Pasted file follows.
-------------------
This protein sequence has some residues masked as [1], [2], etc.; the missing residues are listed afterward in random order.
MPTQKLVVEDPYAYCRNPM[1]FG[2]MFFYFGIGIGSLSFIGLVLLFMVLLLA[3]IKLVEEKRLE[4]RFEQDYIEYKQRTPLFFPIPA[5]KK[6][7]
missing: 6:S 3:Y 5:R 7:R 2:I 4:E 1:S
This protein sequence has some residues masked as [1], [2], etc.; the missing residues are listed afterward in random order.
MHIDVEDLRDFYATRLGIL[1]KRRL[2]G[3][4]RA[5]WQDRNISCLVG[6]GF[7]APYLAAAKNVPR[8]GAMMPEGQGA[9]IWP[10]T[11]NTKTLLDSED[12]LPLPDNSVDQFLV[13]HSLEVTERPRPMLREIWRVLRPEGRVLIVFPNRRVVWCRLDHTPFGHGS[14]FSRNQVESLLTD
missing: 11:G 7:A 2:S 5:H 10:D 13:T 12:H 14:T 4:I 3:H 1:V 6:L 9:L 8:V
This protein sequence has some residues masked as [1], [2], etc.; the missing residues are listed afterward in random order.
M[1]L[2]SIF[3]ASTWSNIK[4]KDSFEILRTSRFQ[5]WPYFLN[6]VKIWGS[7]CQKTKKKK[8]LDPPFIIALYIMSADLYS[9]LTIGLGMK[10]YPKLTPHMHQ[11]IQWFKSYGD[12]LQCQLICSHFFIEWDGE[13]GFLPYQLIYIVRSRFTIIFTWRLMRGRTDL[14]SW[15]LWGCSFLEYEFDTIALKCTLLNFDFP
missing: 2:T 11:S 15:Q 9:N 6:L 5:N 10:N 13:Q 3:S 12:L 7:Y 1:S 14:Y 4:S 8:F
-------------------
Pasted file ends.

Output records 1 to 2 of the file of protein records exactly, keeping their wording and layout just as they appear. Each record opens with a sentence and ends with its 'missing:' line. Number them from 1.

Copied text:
This protein sequence has some residues masked as [1], [2], etc.; the missing residues are listed afterward in random order.
MPTQKLVVEDPYAYCRNPM[1]FG[2]MFFYFGIGIGSLSFIGLVLLFMVLLLA[3]IKLVEEKRLE[4]RFEQDYIEYKQRTPLFFPIPA[5]KK[6][7]
missing: 6:S 3:Y 5:R 7:R 2:I 4:E 1:S
This protein sequence has some residues masked as [1], [2], etc.; the missing residues are listed afterward in random order.
MHIDVEDLRDFYATRLGIL[1]KRRL[2]G[3][4]RA[5]WQDRNISCLVG[6]GF[7]APYLAAAKNVPR[8]GAMMPEGQGA[9]IWP[10]T[11]NTKTLLDSED[12]LPLPDNSVDQFLV[13]HSLEVTERPRPMLREIWRVLRPEGRVLIVFPNRRVVWCRLDHTPFGHGS[14]FSRNQVESLLTD
missing: 11:G 7:A 2:S 5:H 10:D 13:T 12:H 14:T 4:I 3:H 1:V 6:L 9:L 8:V